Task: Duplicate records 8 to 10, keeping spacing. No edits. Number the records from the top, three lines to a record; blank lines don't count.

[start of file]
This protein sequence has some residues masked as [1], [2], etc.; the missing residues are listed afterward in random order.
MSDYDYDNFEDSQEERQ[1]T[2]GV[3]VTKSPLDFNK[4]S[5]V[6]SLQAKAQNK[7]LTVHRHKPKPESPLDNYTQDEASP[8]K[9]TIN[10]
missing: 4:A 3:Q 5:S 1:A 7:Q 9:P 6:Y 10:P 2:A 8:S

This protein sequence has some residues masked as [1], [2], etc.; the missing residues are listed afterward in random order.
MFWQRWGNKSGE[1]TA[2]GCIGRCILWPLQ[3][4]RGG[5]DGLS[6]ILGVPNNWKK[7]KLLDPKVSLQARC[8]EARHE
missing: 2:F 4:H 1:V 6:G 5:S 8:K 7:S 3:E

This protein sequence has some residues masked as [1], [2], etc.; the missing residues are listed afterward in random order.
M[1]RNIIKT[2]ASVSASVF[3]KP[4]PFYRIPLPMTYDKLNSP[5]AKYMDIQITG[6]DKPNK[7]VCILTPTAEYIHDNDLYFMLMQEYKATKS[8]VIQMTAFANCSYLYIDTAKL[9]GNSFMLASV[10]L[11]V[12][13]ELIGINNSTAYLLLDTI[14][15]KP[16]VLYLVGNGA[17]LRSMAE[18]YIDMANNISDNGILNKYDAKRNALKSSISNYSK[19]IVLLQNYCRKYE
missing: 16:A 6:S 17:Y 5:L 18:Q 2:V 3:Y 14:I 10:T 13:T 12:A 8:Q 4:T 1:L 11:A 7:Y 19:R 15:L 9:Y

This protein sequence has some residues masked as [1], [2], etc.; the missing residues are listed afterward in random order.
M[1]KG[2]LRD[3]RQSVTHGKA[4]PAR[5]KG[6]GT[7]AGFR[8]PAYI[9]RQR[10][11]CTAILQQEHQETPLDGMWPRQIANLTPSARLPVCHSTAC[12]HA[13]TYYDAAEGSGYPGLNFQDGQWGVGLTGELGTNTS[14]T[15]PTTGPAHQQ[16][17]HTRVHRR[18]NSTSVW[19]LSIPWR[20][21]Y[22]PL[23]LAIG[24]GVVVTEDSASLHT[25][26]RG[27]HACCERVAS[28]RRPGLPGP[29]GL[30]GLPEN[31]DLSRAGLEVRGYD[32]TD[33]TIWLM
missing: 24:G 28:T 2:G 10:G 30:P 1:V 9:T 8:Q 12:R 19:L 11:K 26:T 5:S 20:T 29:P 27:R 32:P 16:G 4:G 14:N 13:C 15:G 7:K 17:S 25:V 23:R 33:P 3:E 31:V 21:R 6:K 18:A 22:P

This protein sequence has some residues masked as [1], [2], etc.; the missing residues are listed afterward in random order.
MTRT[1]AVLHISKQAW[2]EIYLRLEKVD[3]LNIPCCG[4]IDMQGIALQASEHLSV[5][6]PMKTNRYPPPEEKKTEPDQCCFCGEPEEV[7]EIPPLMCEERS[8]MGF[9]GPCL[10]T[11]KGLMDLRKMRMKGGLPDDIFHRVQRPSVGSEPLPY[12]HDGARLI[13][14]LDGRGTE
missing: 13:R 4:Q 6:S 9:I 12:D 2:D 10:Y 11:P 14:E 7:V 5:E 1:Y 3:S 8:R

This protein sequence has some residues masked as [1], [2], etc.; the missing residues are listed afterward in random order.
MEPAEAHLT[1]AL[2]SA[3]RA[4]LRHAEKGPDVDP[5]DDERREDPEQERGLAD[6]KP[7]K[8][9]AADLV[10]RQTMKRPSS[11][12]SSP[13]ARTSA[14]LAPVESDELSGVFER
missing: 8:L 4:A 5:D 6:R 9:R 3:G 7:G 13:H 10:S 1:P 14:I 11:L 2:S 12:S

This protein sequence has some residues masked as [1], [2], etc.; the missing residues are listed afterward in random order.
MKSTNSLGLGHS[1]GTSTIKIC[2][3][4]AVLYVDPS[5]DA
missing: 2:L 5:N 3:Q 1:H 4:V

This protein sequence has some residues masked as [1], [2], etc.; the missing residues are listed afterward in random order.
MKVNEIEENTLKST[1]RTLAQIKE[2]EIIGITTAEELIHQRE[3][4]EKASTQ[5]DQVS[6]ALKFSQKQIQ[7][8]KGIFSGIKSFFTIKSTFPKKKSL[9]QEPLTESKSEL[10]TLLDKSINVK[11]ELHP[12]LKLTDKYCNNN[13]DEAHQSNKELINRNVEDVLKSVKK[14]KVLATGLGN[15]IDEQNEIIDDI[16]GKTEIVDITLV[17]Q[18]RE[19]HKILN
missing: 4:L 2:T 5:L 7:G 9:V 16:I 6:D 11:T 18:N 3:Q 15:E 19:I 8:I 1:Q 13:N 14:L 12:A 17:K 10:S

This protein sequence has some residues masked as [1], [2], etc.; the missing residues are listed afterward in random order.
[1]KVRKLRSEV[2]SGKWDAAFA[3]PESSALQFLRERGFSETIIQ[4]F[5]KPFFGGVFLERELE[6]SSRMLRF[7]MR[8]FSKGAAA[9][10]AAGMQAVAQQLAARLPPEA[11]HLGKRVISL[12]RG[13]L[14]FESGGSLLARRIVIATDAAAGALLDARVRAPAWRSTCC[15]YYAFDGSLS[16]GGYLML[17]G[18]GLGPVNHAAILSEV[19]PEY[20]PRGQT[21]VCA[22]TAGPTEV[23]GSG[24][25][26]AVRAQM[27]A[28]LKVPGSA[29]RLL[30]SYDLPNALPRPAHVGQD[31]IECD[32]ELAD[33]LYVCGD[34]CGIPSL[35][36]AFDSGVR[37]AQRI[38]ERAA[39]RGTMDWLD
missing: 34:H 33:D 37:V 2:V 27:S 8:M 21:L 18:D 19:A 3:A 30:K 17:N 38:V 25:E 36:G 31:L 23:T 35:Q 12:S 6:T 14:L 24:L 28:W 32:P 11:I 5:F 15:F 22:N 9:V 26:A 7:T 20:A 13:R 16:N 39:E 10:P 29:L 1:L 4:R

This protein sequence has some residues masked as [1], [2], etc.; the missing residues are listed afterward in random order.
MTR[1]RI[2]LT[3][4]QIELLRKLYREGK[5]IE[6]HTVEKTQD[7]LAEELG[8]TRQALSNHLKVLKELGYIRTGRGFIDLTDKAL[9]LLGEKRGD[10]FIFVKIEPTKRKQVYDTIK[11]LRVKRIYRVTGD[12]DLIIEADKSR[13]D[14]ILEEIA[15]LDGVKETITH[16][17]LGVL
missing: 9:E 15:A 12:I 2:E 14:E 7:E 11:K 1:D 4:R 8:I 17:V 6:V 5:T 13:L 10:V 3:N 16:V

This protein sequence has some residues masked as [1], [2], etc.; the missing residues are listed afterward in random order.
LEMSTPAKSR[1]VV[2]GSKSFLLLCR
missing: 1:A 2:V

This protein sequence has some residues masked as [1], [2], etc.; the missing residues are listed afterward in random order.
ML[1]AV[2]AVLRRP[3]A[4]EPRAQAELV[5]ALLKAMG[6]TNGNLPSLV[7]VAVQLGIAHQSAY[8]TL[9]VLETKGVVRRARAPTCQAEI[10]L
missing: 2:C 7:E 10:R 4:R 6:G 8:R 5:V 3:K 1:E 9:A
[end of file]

This protein sequence has some residues masked as [1], [2], etc.; the missing residues are listed afterward in random order.
MKVNEIEENTLKST[1]RTLAQIKE[2]EIIGITTAEELIHQRE[3][4]EKASTQ[5]DQVS[6]ALKFSQKQIQ[7][8]KGIFSGIKSFFTIKSTFPKKKSL[9]QEPLTESKSEL[10]TLLDKSINVK[11]ELHP[12]LKLTDKYCNNN[13]DEAHQSNKELINRNVEDVLKSVKK[14]KVLATGLGN[15]IDEQNEIIDDI[16]GKTEIVDITLV[17]Q[18]RE[19]HKILN
missing: 4:L 2:T 5:L 7:G 9:V 16:I 6:D 11:T 18:N 3:Q 15:E 19:I 8:I 1:Q 13:N 14:L 12:A 17:K 10:S

This protein sequence has some residues masked as [1], [2], etc.; the missing residues are listed afterward in random order.
[1]KVRKLRSEV[2]SGKWDAAFA[3]PESSALQFLRERGFSETIIQ[4]F[5]KPFFGGVFLERELE[6]SSRMLRF[7]MR[8]FSKGAAA[9][10]AAGMQAVAQQLAARLPPEA[11]HLGKRVISL[12]RG[13]L[14]FESGGSLLARRIVIATDAAAGALLDARVRAPAWRSTCC[15]YYAFDGSLS[16]GGYLML[17]G[18]GLGPVNHAAILSEV[19]PEY[20]PRGQT[21]VCA[22]TAGPTEV[23]GSG[24][25][26]AVRAQM[27]A[28]LKVPGSA[29]RLL[30]SYDLPNALPRPAHVGQD[31]IECD[32]ELAD[33]LYVCGD[34]CGIPSL[35][36]AFDSGVR[37]AQRI[38]ERAA[39]RGTMDWLD
missing: 34:H 33:D 37:V 2:V 27:S 8:M 21:L 18:D 19:A 3:A 30:K 17:N 38:V 25:E 36:G 31:L 23:T 35:Q 12:S 6:T 14:L 24:L 28:W 32:P 11:I 5:F 15:F 22:N 9:V 26:A 7:T 20:A 13:R 16:N 39:E 10:P 29:L 1:L 4:R

This protein sequence has some residues masked as [1], [2], etc.; the missing residues are listed afterward in random order.
MTR[1]RI[2]LT[3][4]QIELLRKLYREGK[5]IE[6]HTVEKTQD[7]LAEELG[8]TRQALSNHLKVLKELGYIRTGRGFIDLTDKAL[9]LLGEKRGD[10]FIFVKIEPTKRKQVYDTIK[11]LRVKRIYRVTGD[12]DLIIEADKSR[13]D[14]ILEEIA[15]LDGVKETITH[16][17]LGVL
missing: 9:E 15:A 12:I 2:E 14:E 7:E 11:K 1:D 4:R 8:I 17:V 6:V 5:T 13:L 10:V 3:N 16:V